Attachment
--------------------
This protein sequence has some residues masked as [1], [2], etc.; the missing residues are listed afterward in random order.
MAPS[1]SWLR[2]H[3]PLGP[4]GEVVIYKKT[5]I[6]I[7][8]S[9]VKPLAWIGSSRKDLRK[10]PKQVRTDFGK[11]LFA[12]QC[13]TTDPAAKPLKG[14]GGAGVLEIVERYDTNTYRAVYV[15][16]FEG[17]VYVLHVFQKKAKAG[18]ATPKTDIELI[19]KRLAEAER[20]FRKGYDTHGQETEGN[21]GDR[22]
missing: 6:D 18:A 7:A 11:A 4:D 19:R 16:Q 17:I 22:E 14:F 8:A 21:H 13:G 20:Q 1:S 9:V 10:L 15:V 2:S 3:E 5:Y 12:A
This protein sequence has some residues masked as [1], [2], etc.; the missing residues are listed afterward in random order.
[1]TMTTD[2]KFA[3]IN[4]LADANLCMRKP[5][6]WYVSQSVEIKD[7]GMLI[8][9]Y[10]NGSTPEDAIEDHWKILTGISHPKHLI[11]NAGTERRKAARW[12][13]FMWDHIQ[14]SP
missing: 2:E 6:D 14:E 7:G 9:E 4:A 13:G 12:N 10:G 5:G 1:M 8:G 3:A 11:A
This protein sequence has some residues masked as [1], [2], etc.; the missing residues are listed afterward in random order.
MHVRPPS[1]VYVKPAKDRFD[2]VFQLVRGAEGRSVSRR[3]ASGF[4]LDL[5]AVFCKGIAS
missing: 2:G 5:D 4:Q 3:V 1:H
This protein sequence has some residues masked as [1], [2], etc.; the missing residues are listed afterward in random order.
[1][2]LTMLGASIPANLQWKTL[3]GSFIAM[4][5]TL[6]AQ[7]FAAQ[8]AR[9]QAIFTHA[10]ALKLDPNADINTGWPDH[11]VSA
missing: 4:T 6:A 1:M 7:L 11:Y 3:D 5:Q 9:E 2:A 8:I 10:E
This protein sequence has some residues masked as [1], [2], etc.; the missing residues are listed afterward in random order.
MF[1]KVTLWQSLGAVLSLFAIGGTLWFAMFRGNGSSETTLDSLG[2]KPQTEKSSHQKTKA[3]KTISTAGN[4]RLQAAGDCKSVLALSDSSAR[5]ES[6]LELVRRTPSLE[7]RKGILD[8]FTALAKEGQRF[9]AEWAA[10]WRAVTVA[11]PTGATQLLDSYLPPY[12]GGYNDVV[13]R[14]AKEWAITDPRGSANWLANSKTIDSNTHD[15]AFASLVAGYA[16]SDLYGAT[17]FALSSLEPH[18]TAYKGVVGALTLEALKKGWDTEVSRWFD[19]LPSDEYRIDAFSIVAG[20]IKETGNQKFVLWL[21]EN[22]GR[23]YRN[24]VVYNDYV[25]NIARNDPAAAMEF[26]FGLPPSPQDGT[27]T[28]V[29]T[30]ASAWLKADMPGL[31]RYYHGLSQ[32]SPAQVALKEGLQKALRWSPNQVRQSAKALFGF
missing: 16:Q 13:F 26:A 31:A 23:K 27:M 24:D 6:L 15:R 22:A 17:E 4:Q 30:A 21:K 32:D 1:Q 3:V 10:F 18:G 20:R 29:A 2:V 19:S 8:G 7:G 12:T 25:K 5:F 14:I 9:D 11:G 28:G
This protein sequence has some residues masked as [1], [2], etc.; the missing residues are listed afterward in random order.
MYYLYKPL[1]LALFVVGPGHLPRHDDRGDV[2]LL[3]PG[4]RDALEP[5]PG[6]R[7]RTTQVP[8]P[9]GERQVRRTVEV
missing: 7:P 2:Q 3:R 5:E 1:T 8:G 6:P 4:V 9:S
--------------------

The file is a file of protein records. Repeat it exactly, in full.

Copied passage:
This protein sequence has some residues masked as [1], [2], etc.; the missing residues are listed afterward in random order.
MAPS[1]SWLR[2]H[3]PLGP[4]GEVVIYKKT[5]I[6]I[7][8]S[9]VKPLAWIGSSRKDLRK[10]PKQVRTDFGK[11]LFA[12]QC[13]TTDPAAKPLKG[14]GGAGVLEIVERYDTNTYRAVYV[15][16]FEG[17]VYVLHVFQKKAKAG[18]ATPKTDIELI[19]KRLAEAER[20]FRKGYDTHGQETEGN[21]GDR[22]
missing: 6:D 18:A 7:A 11:A 4:D 19:R 16:Q 17:I 22:E 14:F 8:A 21:H 13:G 20:Q 1:S 9:V 10:L 15:V 2:S 3:E 5:Y 12:A
This protein sequence has some residues masked as [1], [2], etc.; the missing residues are listed afterward in random order.
[1]TMTTD[2]KFA[3]IN[4]LADANLCMRKP[5][6]WYVSQSVEIKD[7]GMLI[8][9]Y[10]NGSTPEDAIEDHWKILTGISHPKHLI[11]NAGTERRKAARW[12][13]FMWDHIQ[14]SP
missing: 2:E 6:D 14:E 7:G 9:E 4:A 13:G 12:N 10:G 5:G 1:M 8:G 3:A 11:A
This protein sequence has some residues masked as [1], [2], etc.; the missing residues are listed afterward in random order.
MHVRPPS[1]VYVKPAKDRFD[2]VFQLVRGAEGRSVSRR[3]ASGF[4]LDL[5]AVFCKGIAS
missing: 2:G 5:D 4:Q 3:V 1:H
This protein sequence has some residues masked as [1], [2], etc.; the missing residues are listed afterward in random order.
[1][2]LTMLGASIPANLQWKTL[3]GSFIAM[4][5]TL[6]AQ[7]FAAQ[8]AR[9]QAIFTHA[10]ALKLDPNADINTGWPDH[11]VSA
missing: 4:T 6:A 1:M 7:L 11:Y 3:D 5:Q 9:E 2:A 8:I 10:E
This protein sequence has some residues masked as [1], [2], etc.; the missing residues are listed afterward in random order.
MF[1]KVTLWQSLGAVLSLFAIGGTLWFAMFRGNGSSETTLDSLG[2]KPQTEKSSHQKTKA[3]KTISTAGN[4]RLQAAGDCKSVLALSDSSAR[5]ES[6]LELVRRTPSLE[7]RKGILD[8]FTALAKEGQRF[9]AEWAA[10]WRAVTVA[11]PTGATQLLDSYLPPY[12]GGYNDVV[13]R[14]AKEWAITDPRGSANWLANSKTIDSNTHD[15]AFASLVAGYA[16]SDLYGAT[17]FALSSLEPH[18]TAYKGVVGALTLEALKKGWDTEVSRWFD[19]LPSDEYRIDAFSIVAG[20]IKETGNQKFVLWL[21]EN[22]GR[23]YRN[24]VVYNDYV[25]NIARNDPAAAMEF[26]FGLPPSPQDGT[27]T[28]V[29]T[30]ASAWLKADMPGL[31]RYYHGLSQ[32]SPAQVALKEGLQKALRWSPNQVRQSAKALFGF
missing: 16:Q 13:F 26:A 31:A 23:K 27:M 24:D 6:L 15:R 22:A 17:E 4:Q 30:A 21:K 32:D 1:Q 3:V 10:F 18:G 20:R 29:A 2:V 19:S 8:G 7:G 12:T 25:K 5:F 14:I 9:D 11:G 28:G
This protein sequence has some residues masked as [1], [2], etc.; the missing residues are listed afterward in random order.
MYYLYKPL[1]LALFVVGPGHLPRHDDRGDV[2]LL[3]PG[4]RDALEP[5]PG[6]R[7]RTTQVP[8]P[9]GERQVRRTVEV
missing: 7:P 2:Q 3:R 5:E 1:T 8:G 6:P 4:V 9:S